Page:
The purpose of this book is to reassure other people who have become ill that despite their illness that they can optimize the life they have.
The book is organized in five main sections.
How everything changed
In the first section, How Everything Changed, Toni Bernhard writes about how she became ill and about when she realized that she was not going to recover. Faced by this challenge, she turned to the teachings of the Buddha to help her learn how to be sick; she had begun her study of Buddhism in the early 1990s. She became ill while on long-awaited trip to Paris in 2001 and before long, she was besieged by gamut of diagnoses: CFS, CFIDS, ME, PVS, VICD, OI, and POTS (acronyms which are readily recognized by our patient community). While the author uses her experiences, insights, and knowledge of Buddhism for coping with illness and associated losses or limits, she states her book is intended to help all of us find peace and well-being despite our circumstances. This book could have been just as easily called "How to Live Life More Fully."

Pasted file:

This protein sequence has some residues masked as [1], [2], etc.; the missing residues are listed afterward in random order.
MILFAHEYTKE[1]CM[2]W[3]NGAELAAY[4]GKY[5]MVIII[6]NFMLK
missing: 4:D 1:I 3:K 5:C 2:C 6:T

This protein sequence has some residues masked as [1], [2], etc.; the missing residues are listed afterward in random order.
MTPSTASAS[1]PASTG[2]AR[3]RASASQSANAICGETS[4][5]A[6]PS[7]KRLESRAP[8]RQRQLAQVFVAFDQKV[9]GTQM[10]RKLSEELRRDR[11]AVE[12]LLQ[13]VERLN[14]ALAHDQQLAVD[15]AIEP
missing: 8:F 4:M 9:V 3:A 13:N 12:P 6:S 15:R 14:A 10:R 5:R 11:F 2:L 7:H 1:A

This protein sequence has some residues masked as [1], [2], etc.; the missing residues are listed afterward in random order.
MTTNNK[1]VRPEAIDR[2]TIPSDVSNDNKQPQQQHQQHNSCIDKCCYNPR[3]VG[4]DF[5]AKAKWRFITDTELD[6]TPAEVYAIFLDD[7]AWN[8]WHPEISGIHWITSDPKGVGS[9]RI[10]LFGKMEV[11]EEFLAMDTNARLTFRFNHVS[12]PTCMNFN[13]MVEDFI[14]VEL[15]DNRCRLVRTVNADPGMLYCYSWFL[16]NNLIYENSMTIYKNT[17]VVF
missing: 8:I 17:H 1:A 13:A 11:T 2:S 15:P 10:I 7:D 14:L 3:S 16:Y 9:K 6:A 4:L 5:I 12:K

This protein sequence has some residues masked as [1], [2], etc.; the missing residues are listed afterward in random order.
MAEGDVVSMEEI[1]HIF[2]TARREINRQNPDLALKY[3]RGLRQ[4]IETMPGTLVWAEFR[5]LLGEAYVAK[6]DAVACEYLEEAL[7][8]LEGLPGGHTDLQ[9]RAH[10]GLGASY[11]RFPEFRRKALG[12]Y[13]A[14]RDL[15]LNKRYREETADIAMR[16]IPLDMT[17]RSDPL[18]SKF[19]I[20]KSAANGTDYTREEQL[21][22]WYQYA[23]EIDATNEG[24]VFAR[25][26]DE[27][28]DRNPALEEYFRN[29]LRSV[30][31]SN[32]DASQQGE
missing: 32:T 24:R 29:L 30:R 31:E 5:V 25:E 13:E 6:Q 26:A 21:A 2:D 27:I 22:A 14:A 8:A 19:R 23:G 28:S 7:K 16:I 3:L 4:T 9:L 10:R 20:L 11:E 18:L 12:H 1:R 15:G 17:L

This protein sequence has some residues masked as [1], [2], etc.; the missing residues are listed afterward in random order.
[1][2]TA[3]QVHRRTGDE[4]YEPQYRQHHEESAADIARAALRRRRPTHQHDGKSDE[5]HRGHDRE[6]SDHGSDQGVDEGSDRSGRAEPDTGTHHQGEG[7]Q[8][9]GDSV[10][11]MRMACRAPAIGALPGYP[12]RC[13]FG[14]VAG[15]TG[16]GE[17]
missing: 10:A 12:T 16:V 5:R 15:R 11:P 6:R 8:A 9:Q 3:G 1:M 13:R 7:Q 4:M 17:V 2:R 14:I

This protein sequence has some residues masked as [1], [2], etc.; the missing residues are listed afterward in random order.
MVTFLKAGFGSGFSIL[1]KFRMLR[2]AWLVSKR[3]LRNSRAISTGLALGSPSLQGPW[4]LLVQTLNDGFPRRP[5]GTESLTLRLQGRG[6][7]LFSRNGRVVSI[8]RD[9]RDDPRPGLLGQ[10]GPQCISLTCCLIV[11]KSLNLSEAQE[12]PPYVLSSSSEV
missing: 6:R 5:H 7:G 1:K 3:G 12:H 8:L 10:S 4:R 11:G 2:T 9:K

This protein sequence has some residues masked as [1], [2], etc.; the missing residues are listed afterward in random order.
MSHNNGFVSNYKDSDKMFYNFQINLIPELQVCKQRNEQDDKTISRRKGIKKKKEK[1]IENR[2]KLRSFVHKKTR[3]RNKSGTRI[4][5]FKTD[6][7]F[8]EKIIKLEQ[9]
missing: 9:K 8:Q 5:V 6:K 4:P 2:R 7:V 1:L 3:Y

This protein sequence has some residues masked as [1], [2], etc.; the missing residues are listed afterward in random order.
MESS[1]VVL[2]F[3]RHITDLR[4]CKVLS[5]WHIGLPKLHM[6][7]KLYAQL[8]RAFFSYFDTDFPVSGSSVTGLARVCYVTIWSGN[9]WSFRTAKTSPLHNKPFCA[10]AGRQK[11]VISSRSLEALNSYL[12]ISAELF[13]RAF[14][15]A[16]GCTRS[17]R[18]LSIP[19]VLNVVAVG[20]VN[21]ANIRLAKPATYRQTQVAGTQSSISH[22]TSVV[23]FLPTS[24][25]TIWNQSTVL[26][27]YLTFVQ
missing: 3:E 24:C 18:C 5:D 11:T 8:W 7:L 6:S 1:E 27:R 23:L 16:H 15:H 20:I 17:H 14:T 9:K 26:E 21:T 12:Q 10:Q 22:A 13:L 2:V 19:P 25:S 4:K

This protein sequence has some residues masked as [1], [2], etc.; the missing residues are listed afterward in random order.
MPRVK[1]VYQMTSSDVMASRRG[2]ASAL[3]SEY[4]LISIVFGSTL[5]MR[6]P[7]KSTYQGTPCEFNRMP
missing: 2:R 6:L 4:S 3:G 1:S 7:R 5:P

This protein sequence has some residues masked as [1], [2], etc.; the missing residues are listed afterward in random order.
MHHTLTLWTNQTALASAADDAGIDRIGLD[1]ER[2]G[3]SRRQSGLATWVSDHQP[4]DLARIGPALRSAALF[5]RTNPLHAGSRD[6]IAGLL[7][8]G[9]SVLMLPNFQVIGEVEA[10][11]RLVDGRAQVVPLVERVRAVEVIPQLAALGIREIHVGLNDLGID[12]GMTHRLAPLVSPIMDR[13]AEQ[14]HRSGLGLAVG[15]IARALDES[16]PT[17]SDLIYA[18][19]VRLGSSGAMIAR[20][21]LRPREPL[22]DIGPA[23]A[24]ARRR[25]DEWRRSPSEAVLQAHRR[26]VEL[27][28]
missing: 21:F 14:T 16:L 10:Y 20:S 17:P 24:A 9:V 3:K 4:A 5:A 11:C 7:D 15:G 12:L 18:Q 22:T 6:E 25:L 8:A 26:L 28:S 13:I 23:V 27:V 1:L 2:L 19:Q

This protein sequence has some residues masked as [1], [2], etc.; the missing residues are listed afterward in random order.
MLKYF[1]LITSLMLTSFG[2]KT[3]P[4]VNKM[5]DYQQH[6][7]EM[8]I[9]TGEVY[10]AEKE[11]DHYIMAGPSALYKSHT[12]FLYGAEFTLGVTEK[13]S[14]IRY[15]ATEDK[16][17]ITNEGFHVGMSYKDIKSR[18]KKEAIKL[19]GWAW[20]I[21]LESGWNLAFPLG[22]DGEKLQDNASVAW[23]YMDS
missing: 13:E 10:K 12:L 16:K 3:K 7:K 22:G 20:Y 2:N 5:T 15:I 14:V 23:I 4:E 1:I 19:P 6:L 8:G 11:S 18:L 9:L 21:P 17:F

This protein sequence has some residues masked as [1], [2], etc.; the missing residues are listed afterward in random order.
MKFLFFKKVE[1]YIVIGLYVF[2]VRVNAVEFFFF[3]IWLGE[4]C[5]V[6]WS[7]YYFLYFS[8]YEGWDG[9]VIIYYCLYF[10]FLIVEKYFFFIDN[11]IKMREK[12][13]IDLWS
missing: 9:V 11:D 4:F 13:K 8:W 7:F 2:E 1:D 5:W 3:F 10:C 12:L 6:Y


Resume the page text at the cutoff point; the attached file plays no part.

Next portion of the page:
To better understand how Buddhism helped Ms. Bernhard cope with illness, it is worth taking a quick look at the primary teachings relating to the "three marks of existence" which form the basis of many other practices. These are described as suffering, impermanence, and no-self, which the author discusses in the next section, Accepting Pain.
Suffering is an aspect of our existence and is experienced by all beings. Suffering also applies to circumstances that are unsatisfactory or unpleasant, those that may cause anguish or stress, or result in change or illness. The author describes suffering as bearing life up from underneath (meaning that much of our suffering comes from our inner responses to our life situations) and explains how it is possible to change one's view and approach, which in turn, may ease one's misery. She also points out how someone's relentless quest to avoid suffering may actually generate more suffering.